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ERR in Ukraine: Russian attack on Kharkiv destroys homes

Kharkiv, Tuesday morning.
Kharkiv, Tuesday morning. Source: ERR

Overnight Tuesday and Tuesday morning, Russia attacked several Ukrainian cities, including Kyiv and Kharkiv. Officials say six people were killed and more than 70 injured.

Kharkiv was the target of a Russian assault on Tuesday morning. Dozens of people are displaced from their homes; there are dead and many wounded.

This is an ordinary residential area with five-story houses, the so-called "khrushchevkas." And when the Russian missiles hit here at seven o'clock in the morning, almost all the residents were at home.

"We had just stepped out of the house to go to Kyiv, opened the trunk of the car, my daughter was next to me, and there were several explosions and a missile hit our house," Anastassia said.

First responders aimed to help those who could still be helped. In the aftermath of the attack, residents were in a state of utter confusion, people panicked looking for their belongings, loved ones and pets.

"We are looking for our two gray tabbies now. Maybe they were lucky. In general, we just hope that the Russian Federation will cease to exist in the near future," she said.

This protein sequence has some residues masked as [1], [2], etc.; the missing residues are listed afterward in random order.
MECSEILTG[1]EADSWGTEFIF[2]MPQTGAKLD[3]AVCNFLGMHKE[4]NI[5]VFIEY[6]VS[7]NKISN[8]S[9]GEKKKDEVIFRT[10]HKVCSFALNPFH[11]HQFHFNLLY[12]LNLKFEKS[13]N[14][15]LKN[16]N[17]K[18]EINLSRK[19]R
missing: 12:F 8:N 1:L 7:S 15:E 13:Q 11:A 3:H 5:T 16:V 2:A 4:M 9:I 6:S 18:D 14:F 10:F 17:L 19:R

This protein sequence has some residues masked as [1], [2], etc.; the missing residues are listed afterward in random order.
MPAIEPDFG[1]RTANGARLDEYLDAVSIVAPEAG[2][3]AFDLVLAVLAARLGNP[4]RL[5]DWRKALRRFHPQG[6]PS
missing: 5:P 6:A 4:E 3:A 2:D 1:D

Lilia said she had just come from another part of town to visit her children.

"I don't know what to say at the moment. The children are alive," she said.

During the night and the morning, 12 missiles hit Kharkiv. They were Iskanders, S-300s and X-22s, the latter being the most powerful in the Russian arsenal and the one that caused the damage here. Houses within several hundred meters of the impact were also damaged.

"My child was so frightened we had to hide in the bathroom. I snatched her from the bed and we run. She's scared now and refuses to go outside. The house we left two month ago is no longer there. Everything is destroyed," Anastassia said.

A year ago, an NGO repaired all the windows in our house, but now they have exploded again, Viktoria said. "The substation burned down, there's no electricity, but that's a small thing, we'll get over it. Luckily we are all healthy. But what's happening around us is just terrible," she said.


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Editor: Mari Peegel, Kristina Kersa

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